- First-person indicates the author is writing about his/her feelings and/or point of view.
- First-person can be singular or plural and uses pronouns like I, me, and we.
- The second person addresses the person being spoken to.
- First-person POV can be direct, using pronouns like you and your, or implied.
- Third-person POV refers to outside entities like objects or people other than the author or the reader.
The concept of the first, second, and third person can be confusing. Your professor may request an essay in the third person, and you’re trying to figure out who else is in the room beside you and her. First-person—is that like Neil Armstrong being the first human to step on the moon?
Kidding aside, finding the right point of view that serves both your topic and your purpose doesn’t have to be stressful. In this comprehensive guide, we’ll walk you through all three perspectives and even offer up examples. Get ready—you’re about to become an expert!
What are First, Second, and Third Person Points of View?
To begin with, a point of view refers to the perspective from which a piece of content is written. In writing, there are three types of points of view: the first, second, and third person. If you’re using the first person in your writing, it means that you’re the speaker. You narrate the story from your perspective. Now, if you’re using the second person POV, you are addressing your readers. Last but not least, the third-person perspective indicates that you are addressing the third party.
What is First Person?
Writing in first-person means you use pronouns that make it clear the text is about you. These may include “I,” “me,” and “my.”
First-person pronouns can also be plural and refer to several people. In that case, the speaker would be talking about the group as a plural first person. Plural first-person pronouns may include “we,” ‘us,” “our,” and “ourselves.”
Sometimes, authors turn to first-person narration as a way to draw in the reader and make a connection. It’s easier to identify with the protagonist of a novel, for example, when you read the dialogue in their voice. Understanding the star character’s perspective is important.
Need a trick to keep things straight? Remember this: You like to put yourself first. Therefore, “you” is first person!
What is Second Person?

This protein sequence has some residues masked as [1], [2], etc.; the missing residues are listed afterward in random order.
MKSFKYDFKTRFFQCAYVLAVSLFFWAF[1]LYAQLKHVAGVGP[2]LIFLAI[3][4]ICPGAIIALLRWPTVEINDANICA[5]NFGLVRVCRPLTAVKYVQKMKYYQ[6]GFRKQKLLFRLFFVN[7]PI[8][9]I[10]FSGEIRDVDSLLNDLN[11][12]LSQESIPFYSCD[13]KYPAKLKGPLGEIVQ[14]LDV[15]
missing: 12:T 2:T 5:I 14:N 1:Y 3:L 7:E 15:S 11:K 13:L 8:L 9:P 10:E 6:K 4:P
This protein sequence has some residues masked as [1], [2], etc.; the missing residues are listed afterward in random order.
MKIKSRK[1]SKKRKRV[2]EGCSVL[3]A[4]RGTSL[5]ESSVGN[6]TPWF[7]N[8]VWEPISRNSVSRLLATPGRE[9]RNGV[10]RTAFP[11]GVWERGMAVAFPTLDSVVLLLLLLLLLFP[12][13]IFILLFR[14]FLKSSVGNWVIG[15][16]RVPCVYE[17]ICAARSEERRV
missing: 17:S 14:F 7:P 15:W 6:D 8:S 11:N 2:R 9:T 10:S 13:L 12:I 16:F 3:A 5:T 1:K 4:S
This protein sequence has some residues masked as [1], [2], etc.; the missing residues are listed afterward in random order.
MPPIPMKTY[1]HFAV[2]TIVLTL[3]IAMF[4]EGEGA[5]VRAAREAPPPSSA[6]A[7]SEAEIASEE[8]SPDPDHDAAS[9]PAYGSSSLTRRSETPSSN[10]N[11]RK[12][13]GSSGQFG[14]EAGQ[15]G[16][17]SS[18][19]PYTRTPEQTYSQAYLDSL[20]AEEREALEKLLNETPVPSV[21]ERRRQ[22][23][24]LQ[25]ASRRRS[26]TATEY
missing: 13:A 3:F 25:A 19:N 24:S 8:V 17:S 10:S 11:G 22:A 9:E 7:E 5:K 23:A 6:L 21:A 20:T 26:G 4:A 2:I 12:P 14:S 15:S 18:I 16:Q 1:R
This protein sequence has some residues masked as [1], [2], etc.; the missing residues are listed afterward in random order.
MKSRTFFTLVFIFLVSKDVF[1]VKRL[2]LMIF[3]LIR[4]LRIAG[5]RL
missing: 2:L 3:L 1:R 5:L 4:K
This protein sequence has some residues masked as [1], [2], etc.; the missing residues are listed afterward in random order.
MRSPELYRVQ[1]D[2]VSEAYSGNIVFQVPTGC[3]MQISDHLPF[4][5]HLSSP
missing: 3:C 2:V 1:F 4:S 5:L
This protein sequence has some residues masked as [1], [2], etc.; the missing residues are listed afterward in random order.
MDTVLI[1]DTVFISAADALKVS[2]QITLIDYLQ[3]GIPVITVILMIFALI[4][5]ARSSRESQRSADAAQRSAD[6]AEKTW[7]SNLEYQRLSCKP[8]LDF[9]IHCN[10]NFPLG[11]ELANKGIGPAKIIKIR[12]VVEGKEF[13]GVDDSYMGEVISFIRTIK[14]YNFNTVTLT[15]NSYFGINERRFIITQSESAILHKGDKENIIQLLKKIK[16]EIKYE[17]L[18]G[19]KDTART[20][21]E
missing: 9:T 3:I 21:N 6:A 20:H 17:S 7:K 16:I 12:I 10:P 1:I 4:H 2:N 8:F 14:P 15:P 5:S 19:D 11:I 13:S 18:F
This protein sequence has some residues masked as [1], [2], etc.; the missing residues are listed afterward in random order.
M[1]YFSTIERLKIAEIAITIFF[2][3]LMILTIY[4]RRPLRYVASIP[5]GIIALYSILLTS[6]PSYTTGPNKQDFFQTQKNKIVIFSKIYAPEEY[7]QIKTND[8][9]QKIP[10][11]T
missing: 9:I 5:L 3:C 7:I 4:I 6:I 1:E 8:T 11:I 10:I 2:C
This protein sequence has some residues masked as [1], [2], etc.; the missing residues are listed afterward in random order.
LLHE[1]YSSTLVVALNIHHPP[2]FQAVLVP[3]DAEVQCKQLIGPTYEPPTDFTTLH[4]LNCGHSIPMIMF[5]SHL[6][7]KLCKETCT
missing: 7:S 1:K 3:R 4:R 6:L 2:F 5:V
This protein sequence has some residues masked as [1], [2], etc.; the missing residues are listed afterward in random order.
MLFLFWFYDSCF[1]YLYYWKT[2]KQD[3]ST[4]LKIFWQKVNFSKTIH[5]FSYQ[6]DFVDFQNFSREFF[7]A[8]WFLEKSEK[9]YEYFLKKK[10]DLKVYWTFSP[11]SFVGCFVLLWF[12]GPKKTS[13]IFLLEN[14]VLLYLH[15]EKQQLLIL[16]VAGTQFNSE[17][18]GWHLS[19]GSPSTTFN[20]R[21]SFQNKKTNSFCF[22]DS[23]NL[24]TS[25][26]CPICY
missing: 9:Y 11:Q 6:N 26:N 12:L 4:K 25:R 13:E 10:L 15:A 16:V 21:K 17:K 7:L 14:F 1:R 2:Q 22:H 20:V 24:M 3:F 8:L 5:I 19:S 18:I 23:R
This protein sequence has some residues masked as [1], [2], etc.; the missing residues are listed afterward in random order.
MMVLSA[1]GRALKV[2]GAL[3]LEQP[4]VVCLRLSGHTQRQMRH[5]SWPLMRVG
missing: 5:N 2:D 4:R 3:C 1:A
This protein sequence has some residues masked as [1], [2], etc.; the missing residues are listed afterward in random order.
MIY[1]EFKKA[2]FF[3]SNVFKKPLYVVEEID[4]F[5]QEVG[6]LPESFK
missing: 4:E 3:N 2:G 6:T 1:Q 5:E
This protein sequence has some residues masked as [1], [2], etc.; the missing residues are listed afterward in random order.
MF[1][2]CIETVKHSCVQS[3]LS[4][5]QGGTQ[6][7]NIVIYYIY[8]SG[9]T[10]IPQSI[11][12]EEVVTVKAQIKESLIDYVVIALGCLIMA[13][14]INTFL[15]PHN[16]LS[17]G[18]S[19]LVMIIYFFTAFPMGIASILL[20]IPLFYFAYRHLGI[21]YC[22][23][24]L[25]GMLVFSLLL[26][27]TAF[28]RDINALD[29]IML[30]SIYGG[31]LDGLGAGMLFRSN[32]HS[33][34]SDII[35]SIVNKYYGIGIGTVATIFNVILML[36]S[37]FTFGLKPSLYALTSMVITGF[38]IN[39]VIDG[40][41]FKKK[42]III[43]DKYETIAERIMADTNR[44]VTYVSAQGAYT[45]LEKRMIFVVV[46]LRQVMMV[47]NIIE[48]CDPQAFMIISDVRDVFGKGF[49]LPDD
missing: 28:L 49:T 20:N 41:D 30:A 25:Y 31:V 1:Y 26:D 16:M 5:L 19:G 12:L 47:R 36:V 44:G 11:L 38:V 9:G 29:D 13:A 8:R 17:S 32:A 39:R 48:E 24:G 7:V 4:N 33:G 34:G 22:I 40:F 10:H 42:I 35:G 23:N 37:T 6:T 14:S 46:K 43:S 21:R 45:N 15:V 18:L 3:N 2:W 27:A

Second person addresses the person being spoken to, likely the reader. Though the second person can be used in fiction writing, it’s rare. It’s also uncommon to use the second person in scripts, as it’s considered breaking the fourth wall. You’ll most frequently see the second person used in direct communications, such as a letter or email. It’s also ideal for blogs, instructional guides, and other content that’s designed to compel the reader into action.
Second person pronouns can also be singular or plural and may include “you,” “your,” “yours,” “yourself,” and “yourselves.”
You can wait in the lobby until your room is ready.
There is also a form of second person called implied second person. The POV is implied because you’re talking to the reader without ever saying “you” or “your.”
What is Third Person?
Third person removes the reader and writer from the equation. Instead, the content refers to outside objects, people, or places. Think of it like transferring ownership of the text to the person or thing being talked about.
Third-person pronouns include “she,” “her,” “hers,” “her,” “his,” “it,” “its,” “they,” “them,” “their,” and “theirs.”
Much like the second person, a third-person perspective can be implied. You may not see pronouns like “them” or “him,” but it will be clear that the author is talking about a third party.
Third-person is the go-to choice for many fiction writers who want the ability to narrate their stories freely. With the third person, authors can describe a character’s emotions or inner dialogue without claiming it. In other words, they invite the reader in without involving them directly. It also comes across as being more objective. A narrator who uses “I” or “me” would likely be biased. Therefore, writing in the third person indicates the author has little to no personal stake in the story.
|Point of View||Singular||Plural|
|First Person||I, me, mine, my||we, us, our, ours|
|Second Person||you, your, yours||you, your, yours|
|Third Person||he, she, him, her,|
his, her, hers, it,its
|they, them, their,theirs|
Think of who You’re Writing for
Most of the time, choosing between first, second, and third-person depends on what you’re writing and for whom. The one thing you want to avoid 99% of the time is speaking in the third person. If your name is Laura and you catch yourself saying, “Laura really needs some coffee,” prepare to be teased.